Would you sack your biggest client if they were making your team unhappy? Create a BIG hole in your revenue and profit? Actually put some of your team at risk due to the financial hit?
“We want our team to be happy”.
Pretty much every company says this at some level. And in the inimitable words of Greta Thurnberg, “blah blah blah”. It usually is as real as the staged photos of smiling employees (or occasionally, as we don’t have any real smiling employees, a stock photo of smiling white people).
But not for Secret Source.
Richard Clarke always wanted a happy company. But the reality is that at the outset, when the “not entirely happy” sh!t hit the “grow and make more profit” fan…
… the fan did sometimes do its work. The normal expectation of what a business should be, i.e. revenue growth and profitability above all else, just kind of ran its course.
Until he was backed up against the wall by one of his team. Either our happiness counts and this client goes… or we keep the client, but we stop talking about happiness as THE thing.
Ballsy? Yes. Direct? Yes. The right thing to ask?
Richard chose happiness.
And ironically (or not) the company has grown by 50% a year since.
This has to be one of my favourite Karmic Capitalist episodes. If there were a case study in putting team happiness front and centre, Secret Source have got to be it.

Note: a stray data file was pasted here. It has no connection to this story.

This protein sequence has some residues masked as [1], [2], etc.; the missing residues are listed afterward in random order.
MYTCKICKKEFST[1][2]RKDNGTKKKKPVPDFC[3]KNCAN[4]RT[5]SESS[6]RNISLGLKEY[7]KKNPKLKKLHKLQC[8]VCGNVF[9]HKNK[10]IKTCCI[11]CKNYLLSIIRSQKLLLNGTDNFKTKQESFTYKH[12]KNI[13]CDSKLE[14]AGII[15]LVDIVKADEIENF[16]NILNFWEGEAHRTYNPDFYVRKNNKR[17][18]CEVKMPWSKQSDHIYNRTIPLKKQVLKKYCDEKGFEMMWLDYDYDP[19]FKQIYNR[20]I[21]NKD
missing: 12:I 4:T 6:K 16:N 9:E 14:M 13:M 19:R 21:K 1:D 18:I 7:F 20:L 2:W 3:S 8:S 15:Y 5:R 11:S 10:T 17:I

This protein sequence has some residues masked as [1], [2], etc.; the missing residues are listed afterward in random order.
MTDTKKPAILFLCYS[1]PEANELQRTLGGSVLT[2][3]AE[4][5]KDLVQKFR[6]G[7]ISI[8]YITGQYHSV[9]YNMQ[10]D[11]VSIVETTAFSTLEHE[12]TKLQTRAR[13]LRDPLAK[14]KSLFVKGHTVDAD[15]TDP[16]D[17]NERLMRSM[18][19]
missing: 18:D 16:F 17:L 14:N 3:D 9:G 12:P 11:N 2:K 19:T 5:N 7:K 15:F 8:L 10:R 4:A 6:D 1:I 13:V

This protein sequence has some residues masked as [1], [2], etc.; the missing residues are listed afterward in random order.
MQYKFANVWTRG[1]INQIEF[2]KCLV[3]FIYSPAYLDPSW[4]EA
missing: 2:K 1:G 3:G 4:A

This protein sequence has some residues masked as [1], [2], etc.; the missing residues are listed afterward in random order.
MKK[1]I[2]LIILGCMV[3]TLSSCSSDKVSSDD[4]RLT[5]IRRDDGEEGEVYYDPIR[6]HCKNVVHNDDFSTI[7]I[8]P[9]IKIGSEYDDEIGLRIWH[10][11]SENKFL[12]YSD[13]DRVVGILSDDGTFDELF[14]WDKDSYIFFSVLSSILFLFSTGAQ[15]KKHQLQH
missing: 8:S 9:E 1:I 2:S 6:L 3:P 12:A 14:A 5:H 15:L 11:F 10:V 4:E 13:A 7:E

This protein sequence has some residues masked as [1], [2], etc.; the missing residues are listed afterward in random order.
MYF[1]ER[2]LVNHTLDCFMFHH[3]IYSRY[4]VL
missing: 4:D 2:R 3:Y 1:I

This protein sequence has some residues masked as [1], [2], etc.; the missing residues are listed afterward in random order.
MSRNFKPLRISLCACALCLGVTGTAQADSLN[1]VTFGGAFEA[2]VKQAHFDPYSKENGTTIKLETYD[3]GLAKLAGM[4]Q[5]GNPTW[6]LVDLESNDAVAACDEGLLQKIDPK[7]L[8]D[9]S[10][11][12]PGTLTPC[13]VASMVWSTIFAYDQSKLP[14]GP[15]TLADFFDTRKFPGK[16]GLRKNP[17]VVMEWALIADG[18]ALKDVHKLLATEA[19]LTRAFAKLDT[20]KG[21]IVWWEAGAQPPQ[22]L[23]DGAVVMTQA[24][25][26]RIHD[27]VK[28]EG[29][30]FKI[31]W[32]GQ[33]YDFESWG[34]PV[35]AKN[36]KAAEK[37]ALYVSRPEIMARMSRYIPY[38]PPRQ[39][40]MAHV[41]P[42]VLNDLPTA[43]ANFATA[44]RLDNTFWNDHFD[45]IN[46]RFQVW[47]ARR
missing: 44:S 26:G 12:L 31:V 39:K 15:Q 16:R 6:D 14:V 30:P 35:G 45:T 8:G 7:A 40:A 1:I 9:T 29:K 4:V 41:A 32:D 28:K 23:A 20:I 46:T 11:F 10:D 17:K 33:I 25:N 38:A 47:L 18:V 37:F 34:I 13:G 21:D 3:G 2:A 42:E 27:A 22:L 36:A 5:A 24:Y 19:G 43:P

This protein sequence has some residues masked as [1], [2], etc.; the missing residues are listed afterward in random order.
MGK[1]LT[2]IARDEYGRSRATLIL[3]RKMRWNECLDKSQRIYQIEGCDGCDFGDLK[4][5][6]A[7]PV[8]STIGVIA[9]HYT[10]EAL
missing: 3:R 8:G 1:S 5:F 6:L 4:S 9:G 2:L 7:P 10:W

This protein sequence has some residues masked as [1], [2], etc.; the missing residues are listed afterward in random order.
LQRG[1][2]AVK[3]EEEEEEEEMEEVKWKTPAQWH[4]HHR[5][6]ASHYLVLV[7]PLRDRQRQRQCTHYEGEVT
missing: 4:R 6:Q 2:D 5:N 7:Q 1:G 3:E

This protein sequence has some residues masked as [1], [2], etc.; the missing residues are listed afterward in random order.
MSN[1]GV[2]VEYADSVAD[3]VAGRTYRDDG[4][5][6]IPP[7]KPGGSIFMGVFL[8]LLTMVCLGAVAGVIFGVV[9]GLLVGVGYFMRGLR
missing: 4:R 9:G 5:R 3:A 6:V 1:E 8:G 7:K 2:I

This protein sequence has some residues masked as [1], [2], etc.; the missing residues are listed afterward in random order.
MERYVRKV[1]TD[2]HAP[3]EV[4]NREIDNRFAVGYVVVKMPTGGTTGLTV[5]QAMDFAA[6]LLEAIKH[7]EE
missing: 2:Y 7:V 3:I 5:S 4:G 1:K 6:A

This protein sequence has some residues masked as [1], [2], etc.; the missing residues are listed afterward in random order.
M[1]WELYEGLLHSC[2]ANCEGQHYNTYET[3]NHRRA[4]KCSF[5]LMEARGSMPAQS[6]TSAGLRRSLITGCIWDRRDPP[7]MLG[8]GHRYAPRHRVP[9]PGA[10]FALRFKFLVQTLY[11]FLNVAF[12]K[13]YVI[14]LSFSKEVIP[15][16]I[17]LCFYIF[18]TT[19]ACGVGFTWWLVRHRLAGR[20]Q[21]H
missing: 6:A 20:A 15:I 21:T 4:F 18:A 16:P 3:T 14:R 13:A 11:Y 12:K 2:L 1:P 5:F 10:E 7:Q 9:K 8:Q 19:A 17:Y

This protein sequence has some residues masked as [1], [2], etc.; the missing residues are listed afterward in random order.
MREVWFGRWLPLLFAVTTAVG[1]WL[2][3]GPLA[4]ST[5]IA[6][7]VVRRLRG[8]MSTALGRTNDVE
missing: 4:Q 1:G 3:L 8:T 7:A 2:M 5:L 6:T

In this episode, Richard talks openly about the transformation from wanting a happy company to making one. About how they made it happen – psychological safety was a foundational principle.
He talks about how when you place happiness at the heart of what you do, it leads you in certain directions for your commercial, your sales and your people strategies. It drives not only client selection, but the model for engagement.
We talk about hard customer decisions and the actual customer conversations to deal with them.
We talk about the hard conversations with your team (which don’t go away) and how to deal with them.
We talk about succession while maintaining your values.
And a whole lot more.
I genuinely loved this episode. Richard is so humble with what he’s built and how, and paints a blueprint which many companies could learn from.
Enjoy. I did.
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